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Should I File for Legal Separation or Divorce?

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Should I File for Legal Separation or Divorce?

It depends on your marital situation, your needs and your goals for the future. Understanding some of the most common pros and cons of legal separation in Arizona can shed some more light on whether legally separating or filing for divorce may be a better option for you.

Legal Separation in Arizona: The Benefits

Some of the various benefits that couples may enjoy when they pursue a legal separation, rather than a divorce, in Arizona include:

  • Financially separating from a partner – A legal separation will involve dividing a couple’s marital property, including their assets and debts. Following the legal separation, any new assets or debts either party acquires will not be in his or her name only (so long as all joint lines of credit have been closed). This aspect of legal separations reflects the financial separation that also comes with divorce, and it can be particularly beneficial when, for instance, either partner may have serious debt or gambling problems.
  • Preserving certain benefits and/or insurance coverage – In some situations, legally separation can allow partners to maintain benefits or coverage under an ex’s policy. Of course, the terms of policies can vary from provider to provider, so it’s important to review those provisions if maintaining certain coverage is important to you in a legal separation.
  • Preserving certain religious beliefs – In Arizona, couples who legally separate will still be officially married. For those who hold religious beliefs that do not condone divorce, this can be another benefit of legal separation, as it can provide an alternative to divorce that doesn’t violate their religion. For others, this can end up meaning that legal separation may be an interim step to divorce, allowing couples to test out what a divorce would be like before they pull the trigger on the marriage.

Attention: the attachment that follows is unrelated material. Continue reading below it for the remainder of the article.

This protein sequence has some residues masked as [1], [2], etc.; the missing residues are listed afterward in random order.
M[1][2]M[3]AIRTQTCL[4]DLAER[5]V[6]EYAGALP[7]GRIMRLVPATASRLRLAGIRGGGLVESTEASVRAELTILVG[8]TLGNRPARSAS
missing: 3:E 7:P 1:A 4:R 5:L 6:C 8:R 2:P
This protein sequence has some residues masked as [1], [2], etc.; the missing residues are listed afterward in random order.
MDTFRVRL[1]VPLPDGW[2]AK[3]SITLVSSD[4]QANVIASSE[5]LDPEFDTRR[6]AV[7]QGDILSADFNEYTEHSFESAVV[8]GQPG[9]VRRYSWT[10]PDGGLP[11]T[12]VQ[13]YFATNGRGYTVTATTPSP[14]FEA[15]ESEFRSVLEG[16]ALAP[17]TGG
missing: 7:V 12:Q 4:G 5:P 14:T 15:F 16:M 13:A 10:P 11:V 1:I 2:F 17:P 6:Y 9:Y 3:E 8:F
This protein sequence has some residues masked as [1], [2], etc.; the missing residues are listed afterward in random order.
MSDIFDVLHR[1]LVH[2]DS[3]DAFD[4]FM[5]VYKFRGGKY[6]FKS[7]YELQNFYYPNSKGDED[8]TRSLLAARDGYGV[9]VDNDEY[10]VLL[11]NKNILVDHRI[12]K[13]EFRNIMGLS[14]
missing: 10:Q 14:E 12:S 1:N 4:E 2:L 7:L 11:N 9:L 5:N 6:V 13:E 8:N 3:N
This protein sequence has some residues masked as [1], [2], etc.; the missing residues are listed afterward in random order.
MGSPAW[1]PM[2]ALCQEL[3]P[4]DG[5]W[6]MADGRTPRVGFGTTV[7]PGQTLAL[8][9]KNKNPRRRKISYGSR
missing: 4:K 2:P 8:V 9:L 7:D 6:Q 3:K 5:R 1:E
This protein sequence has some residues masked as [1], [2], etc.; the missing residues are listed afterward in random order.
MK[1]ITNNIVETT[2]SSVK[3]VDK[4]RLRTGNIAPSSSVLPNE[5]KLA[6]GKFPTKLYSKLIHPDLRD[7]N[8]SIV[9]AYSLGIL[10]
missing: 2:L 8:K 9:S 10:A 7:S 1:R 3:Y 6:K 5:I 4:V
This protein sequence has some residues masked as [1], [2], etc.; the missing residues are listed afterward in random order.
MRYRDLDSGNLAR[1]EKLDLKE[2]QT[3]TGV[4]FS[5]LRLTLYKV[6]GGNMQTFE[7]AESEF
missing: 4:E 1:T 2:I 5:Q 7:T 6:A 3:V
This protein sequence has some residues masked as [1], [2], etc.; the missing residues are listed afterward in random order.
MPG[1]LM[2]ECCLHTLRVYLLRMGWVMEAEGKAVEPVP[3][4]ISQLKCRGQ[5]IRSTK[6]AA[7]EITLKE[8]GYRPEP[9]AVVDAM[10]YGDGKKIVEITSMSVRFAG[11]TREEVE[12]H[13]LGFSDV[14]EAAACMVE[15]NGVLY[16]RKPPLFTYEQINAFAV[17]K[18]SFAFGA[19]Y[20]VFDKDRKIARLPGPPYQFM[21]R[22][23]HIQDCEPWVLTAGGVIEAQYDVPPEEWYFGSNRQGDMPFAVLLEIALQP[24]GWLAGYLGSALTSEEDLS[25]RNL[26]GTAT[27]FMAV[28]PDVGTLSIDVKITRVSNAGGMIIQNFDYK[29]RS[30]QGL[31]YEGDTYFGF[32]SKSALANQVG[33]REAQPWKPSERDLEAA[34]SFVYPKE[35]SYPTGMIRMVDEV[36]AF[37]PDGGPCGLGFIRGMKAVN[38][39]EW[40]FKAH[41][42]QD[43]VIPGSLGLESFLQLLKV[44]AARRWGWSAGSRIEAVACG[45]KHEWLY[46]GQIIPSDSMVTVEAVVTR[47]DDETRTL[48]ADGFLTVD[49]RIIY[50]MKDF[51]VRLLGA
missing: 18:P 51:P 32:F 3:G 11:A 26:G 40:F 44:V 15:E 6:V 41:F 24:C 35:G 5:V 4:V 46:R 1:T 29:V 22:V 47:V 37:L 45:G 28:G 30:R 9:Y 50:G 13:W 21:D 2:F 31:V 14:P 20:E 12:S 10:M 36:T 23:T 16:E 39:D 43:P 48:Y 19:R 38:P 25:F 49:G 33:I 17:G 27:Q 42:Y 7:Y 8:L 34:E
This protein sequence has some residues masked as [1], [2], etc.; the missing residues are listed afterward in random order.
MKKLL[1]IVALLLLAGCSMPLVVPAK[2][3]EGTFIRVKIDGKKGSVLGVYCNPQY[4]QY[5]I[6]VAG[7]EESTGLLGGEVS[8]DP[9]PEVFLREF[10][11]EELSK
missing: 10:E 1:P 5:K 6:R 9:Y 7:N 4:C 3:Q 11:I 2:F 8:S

Legal Separation in Arizona: The Potential Drawbacks

  • Terminating community property rights – Partners who legally separate in Arizona will lose their community property rights under Colorado law. This may be a downside to legal separation if, for instance, one partner is ill and maintaining survivorship rights is important.
  • Not being able to remarry – Given that legally separated couples are not officially divorced, these people are not legally allowed to remarry. This can leave some people in limbo if they want to move forward with another relationship, presenting another possible drawback to legal separation over divorce.

Legal Separation in Arizona: More Important Information

  • If either party objects to the legal separation, the court will hear the case as a divorce case – In other words, both partners in a couple have to agree to the legal separation in order for the court to grant it. The partners do not, however, have to agree on the issues of the legal separation (e.g., how the marital property is divided or how custody is awarded); and when disputes of those issues arise, the process of legal separation can proceed similarly to a divorce case (i.e., the court will step in to resolve the issues).
  • Legal separations will remain in place until couples take additional action – And the additional action would be to either rescind the separation (to reinstate the marriage) or to convert the legal separation into a divorce.

Contact Scottsdale Divorce Attorney Karen A. Schoenau

When you need exceptional representation in an Arizona legal separation or divorce case, you can rely on Scottsdale Divorce Attorney Karen Schoenau.

To receive professional advice and learn more about how we can help you, schedule an initial consultation with Attorney Karen Schoenau. You can set up this meeting by calling 480-467-3435 or by emailing us using the drop-down contact form at the top of this page.

From her offices based in Scottsdale, Attorney Karen Schoenau represents clients throughout the metropolitan Scottsdale area, including Scottsdale, Mesa, Surprise, Maricopa County, Pinal County, Gila County and throughout the state of Arizona.